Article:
You Must Earn Your Customers’ Business
With so many choices today for everything we buy, whether it’s food, furniture, clothing or cars, customer service is more important than it’s ever been. Customers have tons of places to buy products, either in brick and mortar establishments or online, but not every place delivers a high level of customer service that is a key factor in making a buying decision for many consumers.
I can relate first-hand, having recently been in a camera shop with the intention of buying a new digital camera. But based on the mediocre customer service experience I had, I walked out without making a purchase. And, two weeks later I made my purchase at another store.
The salesman at the first store did not greet me with any enthusiasm. He did not ask me any questions to be able to best help me find the right camera for my needs. He did not give me clear answers to my questions and seemed to struggle with differentiating cameras when I asked about the features of different models. He seemed to be more interested in knowing whether or not I was going to be buying a camera that day. I was ready to buy a camera that day, but I felt that he did not earn my business.
Certain basic elements must constitute a buyer/seller experience to result in great customer service.
Product knowledge. Sellers should know their products inside and out, and be able to recite key features and benefits without any hesitation. They should also be able to make product comparisons and help customers distinguish which product is right for them.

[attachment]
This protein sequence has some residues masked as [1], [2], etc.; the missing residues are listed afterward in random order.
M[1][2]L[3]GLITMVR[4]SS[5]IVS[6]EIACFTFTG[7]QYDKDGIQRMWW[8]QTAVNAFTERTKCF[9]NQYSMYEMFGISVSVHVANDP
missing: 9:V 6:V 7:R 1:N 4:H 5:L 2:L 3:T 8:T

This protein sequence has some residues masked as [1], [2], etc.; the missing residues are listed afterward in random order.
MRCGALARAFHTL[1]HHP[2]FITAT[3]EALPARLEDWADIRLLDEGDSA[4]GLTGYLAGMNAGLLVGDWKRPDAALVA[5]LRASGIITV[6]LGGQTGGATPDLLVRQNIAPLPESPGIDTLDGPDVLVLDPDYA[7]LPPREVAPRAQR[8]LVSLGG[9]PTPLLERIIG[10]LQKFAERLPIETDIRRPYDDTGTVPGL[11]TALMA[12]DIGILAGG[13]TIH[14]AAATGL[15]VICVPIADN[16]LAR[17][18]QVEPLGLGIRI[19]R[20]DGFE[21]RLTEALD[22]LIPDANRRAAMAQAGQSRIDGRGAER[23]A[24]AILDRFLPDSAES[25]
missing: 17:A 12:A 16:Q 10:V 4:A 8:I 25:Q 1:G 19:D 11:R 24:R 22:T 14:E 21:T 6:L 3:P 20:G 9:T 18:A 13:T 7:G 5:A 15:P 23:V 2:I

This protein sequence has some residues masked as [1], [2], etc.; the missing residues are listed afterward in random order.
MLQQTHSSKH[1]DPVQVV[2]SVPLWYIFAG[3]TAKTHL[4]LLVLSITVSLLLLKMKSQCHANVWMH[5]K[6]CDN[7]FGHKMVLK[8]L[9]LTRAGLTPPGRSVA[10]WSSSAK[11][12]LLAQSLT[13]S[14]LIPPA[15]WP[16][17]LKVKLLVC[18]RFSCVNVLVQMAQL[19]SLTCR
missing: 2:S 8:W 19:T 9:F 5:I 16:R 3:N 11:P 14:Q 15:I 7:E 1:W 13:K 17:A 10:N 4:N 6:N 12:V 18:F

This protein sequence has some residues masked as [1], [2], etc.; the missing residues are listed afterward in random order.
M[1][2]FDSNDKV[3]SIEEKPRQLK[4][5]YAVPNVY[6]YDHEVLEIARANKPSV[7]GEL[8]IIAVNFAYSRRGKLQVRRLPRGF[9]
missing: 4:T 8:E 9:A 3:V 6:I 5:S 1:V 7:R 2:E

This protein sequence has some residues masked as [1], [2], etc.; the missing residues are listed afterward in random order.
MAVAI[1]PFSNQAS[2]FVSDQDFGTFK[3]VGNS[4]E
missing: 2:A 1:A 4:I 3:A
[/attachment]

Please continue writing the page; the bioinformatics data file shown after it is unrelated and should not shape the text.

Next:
Empathy. Sellers should know how to ask the right questions, to guide customers in making purchase decisions that are right for them, and ease any frustration with making the right choice.
Genuine interest. Sellers should carefully listen to what customers are saying, and know how to decipher which features regarding a certain product are most important to them.
Comfort level. Customers should feel important and at ease when they are making buying decisions. It’s the sellers’ duty to make each customer’s experience a pleasant one.
Some establishments do more than this and, in turn, deliver premium customer service, while others deliver a lot less and don’t deserve to make the sale. Simply, there are just too many other places for consumers to do business.
Those basic elements apply to your shop as well. You must greet customers in a welcoming manner and make them feel comfortable with their decision to bring their vehicle to your shop. You must know how to troubleshoot, diagnose and repair import vehicles, using high-quality parts and the right tools and equipment.
You also have to be able to explain to customers the problem with their vehicle and why it needs to be fixed. You must listen to their concerns and ask them questions to help pinpoint the problems. And, after the repairs are complete, they should feel good about the vehicle service experience, and be confident that you have served them well by fixing their vehicle correctly, ensuring its safety and performance.
Are you doing all of these things? If not, you may have customers like me who never come back. Can you afford that?